A Better Way to Handle Publicly Tweeted Complaints
Posted on Harvard Business Review: November 21, 2011 12:22 PM
Yes, listening to customers is great. Social media sites are fabulous for facilitating customer dialogue. I even believe that complaints are a gift. But I also know perverse incentives and unintended consequences when I see them. I see them oozing into and out of the emergent—and increasingly co-dependent—customer service eco-systems of Twitter, Facebook, YouTube, Yelp and corporate contact centers.
In theory and practice, having your airline or local store quickly acknowledge and respond to constructive complaints can be wonderful. Everyone looks good. Information asymmetries baked into social media platforms and customer care protocols, however, encourage counterproductive behaviors. Brand managers and customer care leaders beware. Complaining about complaining has become “the new abnormal.”
Consider the most obvious, and pernicious, perverse incentive: publicly tweeted complaints get faster/better reaction than calls or emails to the corporate customer contact centers. Social media circumstances invite organizations to prioritize indiscreet tweets over less transparent call center interactions. The squeaky tweeter gets the grace. Customers aren’t stupid. Why plow through irritating IVR menus on your mobile, hold for seven minutes, have a frustrating conversation with a representative not empowered to resolve your issue, hold another four minutes for a supervisor and then vent all over again? If a well-chosen 140 characters provoke comparable results—and the personal satisfaction of public shaming—then that’s what will increasingly occur. How smart are customer-centric firms that effectively train complainers to disregard or disintermediate their contact centers?
Twitter as contact center gateway, rather than solution space, may seem tactically unresponsive. But for firms strategically managing customer service ecosystem expectations, however, that choice might reinforce rather than undermine a branded “user experience” of discreet complaint resolution. To make a rude but relevant analogy, restaurants resolving complaints about food or service by giving the most generous treatment to diners who make the loudest scenes—instead of rewarding those customers whose complaints are more quiet and polite—are publicly subsidizing bad behavior.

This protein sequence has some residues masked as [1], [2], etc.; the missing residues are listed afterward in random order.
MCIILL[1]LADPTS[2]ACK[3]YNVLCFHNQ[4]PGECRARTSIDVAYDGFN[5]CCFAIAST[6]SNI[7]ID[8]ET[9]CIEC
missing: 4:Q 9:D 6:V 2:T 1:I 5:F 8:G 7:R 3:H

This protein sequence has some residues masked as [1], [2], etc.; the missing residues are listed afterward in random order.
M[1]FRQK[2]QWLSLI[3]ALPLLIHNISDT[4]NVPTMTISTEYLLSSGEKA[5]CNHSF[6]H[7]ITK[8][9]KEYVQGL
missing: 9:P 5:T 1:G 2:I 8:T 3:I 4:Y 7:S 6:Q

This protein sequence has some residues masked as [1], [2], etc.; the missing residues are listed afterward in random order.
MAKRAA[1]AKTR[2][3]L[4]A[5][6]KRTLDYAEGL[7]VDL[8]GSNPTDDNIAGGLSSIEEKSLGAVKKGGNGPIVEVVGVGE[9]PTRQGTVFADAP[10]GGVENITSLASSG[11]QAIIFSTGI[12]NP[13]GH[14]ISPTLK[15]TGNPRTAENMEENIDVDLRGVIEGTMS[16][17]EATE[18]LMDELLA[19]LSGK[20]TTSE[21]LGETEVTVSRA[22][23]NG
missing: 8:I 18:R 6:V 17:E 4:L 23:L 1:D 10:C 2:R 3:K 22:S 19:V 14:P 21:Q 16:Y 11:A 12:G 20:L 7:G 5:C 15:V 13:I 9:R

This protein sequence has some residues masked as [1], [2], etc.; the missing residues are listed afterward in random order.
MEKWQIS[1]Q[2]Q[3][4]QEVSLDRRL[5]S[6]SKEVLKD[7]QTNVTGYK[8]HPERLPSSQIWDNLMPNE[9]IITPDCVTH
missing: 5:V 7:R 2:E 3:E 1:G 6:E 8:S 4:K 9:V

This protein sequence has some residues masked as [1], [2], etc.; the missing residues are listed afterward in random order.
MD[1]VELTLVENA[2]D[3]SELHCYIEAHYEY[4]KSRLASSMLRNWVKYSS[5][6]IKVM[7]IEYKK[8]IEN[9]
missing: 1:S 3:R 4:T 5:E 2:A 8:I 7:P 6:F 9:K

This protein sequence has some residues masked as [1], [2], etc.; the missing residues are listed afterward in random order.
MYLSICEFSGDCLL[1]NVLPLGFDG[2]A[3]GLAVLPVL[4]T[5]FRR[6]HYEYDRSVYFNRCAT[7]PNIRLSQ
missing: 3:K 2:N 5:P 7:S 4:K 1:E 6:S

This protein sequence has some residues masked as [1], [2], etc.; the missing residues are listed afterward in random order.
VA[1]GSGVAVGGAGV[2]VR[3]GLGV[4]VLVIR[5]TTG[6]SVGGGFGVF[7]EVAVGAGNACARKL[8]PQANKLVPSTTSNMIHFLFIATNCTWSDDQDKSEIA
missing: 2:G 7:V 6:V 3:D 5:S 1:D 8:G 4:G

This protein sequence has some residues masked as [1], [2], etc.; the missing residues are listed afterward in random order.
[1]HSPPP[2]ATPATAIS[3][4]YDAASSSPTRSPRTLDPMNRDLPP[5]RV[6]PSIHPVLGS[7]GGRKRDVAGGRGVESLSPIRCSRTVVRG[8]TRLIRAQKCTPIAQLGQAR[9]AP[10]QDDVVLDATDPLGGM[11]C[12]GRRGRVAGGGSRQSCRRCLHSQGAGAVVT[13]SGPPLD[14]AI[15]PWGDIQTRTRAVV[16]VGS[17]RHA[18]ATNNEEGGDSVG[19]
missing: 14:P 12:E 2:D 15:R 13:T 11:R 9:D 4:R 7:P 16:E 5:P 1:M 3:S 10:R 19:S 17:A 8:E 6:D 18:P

Dealing well with inquiries and complaints is, of course, an essential customer engagement core competence. What’s radically different from even five years ago is that, for any serious customer-centric organization, transparency around customer care is as important as the interactions themselves. Too many organizations don’t yet recognize that how they are seen to handle and process complaints matters as much as how successfully the complaints are resolved. That’s why a poorly-handled call center conversation or chat exchange can spiral viral. The way a customer complains about the way a complaint was (mis)handled can prove more dominant and damning than the original issue prompting the complaint. This pathology recalls the famous Washington/Watergate political truism that, “The cover-up is worse than the crime.” Credible and widely-communicated “complaints about complaints” is a sure key performance indicator that a customer care process has underperformed.
But I’m surprised that more firms aren’t more proactive about being more transparent about how they handle customer complaints—instead of making it a little too easy for “power complainers” to disproportionately shape the public complaint conversation. Why would it be a bad thing for an American Express, Bank of America, Toyota, Home Depot or Tesco to aggregate the contact center, Twitter and Facebook complaints communications and make them available in some meaningful form online? Certainly, Toyota was driven to do so during its recall crisis—and its increased transparency had a positive impact on its public perception.
Harsh individual anecdotes might lose some of their edge and viral potential when placed in the quantitative and qualitative context of complaints—and kudos—in the aggregate. Making, say, the top 100 call/chat center transcripts and interactions might be intriguing for the tens, if not hundreds, of thousands of people wondering why someone is so vociferously complaining virtually about how they’ve been maltreated.
More importantly, I’d bet that—if customer response leaders and contact center innovators took transparency more seriously—they’d post data in a way that would encourage constructive engagement and suggestion for performance improvement. While “complaintsourcing” appears unlikely to enjoy the same kind of interaction as, say, various customer support forums, making it easier for customers to better see how the enterprise handles trouble and troublemakers alike is likelier to build confidence and trust than hurt it.
Of course your organization should strive to handle complaints with efficacy and grace. But you should be more innovative in making how you handle complaints with efficacy and grace, as well. Not to do so is perverse.
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